Like many other mental health disorders. Depression is an occurring and a compelling cause of and death in the world. Depression can present with depressed mood, a low self-esteem, loss of interest in anything, feeling of guilt, it can disturb your sleep and appetite, very low energy, a poor concentration and social isolation. A worse depression can sometime lead to suicide among people with depression. However, there is effective pharmacological intervention available for clinical depression, nevertheless much of the depression remain unsatisfactorily treated. Sometimes compliance with medication alone like antidepressant treatment can be very ineffective.
Some studies are showing that 20% and 59% of patients will stop taking their antidepressants medication weeks when the drugs are prescribed to them, the drugs also come with side effects that many patients may experience for example nausea, fatigue and drowsiness, dry mouth, an increased appetite and weight gain, and more.
Researchers are looking for an alternative way to treat depression. An exercise on depression has been the topic of the research. Exercising together with pharmacological intervention have been initiate, when people who are taking regular exercise is seen as a behaviour showing high moral standards, for the patients who are depressed taking regular exercise can have the result of getting a positive feedback from people which can have an increase in their self-worth and give them that social interaction. Exercising can be a redirection from negative thoughts to positive. Socially interaction can be an important mechanism for a patient who are depress through exercising getting out there and meeting new people, physical activity has some physiological changes such as in endorphin and monoamine concentrations help by relieving emotional stress and inducing a feeling of pleasure.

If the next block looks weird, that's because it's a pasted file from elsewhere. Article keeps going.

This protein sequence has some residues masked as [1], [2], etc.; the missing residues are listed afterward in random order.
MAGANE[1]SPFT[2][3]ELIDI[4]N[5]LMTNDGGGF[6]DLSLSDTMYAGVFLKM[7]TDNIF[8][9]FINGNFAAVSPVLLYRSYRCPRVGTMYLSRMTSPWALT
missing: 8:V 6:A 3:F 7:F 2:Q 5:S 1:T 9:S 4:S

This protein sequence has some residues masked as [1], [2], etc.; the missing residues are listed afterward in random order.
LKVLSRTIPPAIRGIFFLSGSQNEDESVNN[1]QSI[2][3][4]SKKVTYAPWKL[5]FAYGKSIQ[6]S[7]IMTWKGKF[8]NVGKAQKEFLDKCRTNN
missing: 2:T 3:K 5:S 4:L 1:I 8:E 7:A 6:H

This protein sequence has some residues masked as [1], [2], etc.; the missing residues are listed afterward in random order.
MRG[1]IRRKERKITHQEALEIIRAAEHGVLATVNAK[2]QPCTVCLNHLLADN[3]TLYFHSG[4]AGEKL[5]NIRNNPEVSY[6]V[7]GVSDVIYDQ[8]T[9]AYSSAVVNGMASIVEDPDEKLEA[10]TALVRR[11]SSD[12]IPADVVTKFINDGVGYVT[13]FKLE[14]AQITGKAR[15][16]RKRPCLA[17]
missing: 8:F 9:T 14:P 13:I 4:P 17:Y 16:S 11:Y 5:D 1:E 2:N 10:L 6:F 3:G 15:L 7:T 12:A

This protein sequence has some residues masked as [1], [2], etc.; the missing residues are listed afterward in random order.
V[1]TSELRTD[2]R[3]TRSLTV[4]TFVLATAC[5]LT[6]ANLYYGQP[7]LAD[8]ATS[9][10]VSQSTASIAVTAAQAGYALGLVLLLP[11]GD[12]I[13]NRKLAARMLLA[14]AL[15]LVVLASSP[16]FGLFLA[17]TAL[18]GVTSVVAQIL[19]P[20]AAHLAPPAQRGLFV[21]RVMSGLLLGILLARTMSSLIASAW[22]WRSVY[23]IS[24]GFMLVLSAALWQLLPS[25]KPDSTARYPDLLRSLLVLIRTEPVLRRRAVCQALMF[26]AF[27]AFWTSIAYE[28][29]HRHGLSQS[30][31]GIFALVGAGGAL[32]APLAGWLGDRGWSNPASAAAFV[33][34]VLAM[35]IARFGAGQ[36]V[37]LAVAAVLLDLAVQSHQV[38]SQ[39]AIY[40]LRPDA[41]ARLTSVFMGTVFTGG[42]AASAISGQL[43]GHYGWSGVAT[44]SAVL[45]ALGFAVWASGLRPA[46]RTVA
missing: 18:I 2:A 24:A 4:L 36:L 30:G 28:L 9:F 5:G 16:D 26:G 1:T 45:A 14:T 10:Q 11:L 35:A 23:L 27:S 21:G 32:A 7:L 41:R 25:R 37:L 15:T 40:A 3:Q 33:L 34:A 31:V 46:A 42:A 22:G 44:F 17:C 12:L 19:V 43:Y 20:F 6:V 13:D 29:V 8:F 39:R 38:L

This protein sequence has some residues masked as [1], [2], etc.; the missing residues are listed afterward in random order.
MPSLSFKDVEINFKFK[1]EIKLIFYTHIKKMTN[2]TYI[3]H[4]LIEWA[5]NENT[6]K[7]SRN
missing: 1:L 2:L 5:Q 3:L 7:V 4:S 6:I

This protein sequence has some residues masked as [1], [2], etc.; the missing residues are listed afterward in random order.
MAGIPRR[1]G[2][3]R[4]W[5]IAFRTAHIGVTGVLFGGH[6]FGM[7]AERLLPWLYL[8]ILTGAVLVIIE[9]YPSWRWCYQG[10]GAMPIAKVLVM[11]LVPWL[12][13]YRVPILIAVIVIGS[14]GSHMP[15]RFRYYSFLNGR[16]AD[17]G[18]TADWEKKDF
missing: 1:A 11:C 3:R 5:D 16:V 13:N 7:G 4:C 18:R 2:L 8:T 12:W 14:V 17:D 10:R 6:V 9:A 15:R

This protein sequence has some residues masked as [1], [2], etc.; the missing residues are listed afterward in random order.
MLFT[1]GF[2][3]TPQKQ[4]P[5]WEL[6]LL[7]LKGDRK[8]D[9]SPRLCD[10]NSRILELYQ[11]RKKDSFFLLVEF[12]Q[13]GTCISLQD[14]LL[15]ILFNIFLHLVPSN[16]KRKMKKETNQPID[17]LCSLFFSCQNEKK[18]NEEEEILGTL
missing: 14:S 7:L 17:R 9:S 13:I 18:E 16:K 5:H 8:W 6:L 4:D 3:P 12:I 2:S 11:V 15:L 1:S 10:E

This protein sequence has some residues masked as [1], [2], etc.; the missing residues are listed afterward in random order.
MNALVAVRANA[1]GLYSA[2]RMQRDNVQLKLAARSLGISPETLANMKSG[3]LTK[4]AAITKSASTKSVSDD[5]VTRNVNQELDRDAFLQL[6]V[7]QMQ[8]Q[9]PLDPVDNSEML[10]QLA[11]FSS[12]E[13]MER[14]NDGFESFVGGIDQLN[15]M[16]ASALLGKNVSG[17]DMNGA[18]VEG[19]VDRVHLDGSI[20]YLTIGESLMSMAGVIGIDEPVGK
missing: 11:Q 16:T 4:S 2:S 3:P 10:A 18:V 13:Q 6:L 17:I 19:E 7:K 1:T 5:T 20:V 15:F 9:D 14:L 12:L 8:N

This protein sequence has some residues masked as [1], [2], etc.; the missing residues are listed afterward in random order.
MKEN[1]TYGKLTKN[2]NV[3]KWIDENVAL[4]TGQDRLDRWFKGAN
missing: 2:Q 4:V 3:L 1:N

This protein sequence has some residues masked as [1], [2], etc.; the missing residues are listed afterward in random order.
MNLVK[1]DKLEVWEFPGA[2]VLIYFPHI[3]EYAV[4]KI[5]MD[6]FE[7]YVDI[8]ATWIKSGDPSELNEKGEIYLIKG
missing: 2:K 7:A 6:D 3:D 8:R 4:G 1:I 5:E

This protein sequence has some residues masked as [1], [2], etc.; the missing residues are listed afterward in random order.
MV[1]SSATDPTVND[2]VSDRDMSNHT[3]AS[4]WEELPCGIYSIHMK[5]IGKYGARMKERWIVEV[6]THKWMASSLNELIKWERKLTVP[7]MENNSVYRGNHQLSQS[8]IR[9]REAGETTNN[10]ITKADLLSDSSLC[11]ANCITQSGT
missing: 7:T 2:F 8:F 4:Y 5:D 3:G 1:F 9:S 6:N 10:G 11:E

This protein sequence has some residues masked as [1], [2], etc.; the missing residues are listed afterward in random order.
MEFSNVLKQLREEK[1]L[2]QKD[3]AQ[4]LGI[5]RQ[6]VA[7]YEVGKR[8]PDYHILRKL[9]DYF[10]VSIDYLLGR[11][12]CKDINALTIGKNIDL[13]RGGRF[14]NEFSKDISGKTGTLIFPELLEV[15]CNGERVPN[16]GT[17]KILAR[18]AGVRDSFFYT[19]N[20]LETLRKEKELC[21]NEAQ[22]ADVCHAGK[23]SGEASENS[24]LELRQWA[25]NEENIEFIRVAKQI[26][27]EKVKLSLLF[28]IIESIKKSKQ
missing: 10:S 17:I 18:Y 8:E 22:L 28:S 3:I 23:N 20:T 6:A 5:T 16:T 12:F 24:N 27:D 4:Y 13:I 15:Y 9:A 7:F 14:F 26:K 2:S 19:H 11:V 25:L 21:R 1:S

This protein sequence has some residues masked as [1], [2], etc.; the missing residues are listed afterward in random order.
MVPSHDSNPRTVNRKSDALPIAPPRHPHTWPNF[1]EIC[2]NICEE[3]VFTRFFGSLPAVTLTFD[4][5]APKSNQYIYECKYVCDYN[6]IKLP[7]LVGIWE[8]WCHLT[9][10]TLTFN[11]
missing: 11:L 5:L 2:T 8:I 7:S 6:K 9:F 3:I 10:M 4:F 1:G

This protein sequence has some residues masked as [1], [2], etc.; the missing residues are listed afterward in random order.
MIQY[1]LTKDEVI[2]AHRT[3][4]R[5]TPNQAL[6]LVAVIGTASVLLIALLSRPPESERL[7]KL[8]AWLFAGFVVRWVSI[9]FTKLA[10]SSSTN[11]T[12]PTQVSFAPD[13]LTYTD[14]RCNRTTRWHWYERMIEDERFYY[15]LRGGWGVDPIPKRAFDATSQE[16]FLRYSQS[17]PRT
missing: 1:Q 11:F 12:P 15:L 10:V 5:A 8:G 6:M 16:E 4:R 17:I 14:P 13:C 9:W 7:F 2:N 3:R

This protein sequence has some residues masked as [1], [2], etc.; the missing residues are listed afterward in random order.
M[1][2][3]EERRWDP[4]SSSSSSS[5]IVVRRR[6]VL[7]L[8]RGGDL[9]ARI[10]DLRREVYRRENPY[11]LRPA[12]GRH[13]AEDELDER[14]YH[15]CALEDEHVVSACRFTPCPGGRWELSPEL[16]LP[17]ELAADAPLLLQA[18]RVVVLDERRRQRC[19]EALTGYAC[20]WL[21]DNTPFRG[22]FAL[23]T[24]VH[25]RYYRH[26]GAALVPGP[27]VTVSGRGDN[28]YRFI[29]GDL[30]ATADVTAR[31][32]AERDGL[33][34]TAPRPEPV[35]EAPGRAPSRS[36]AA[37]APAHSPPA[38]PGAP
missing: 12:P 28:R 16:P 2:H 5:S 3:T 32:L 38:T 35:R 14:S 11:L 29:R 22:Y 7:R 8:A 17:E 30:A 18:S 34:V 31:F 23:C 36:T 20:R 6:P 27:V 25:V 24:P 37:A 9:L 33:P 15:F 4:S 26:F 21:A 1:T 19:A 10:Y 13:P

Many different studies have looked at how effective exercise is on depression and they all have found a benefit. However, those studies amalgamate data from a range of studies and randomised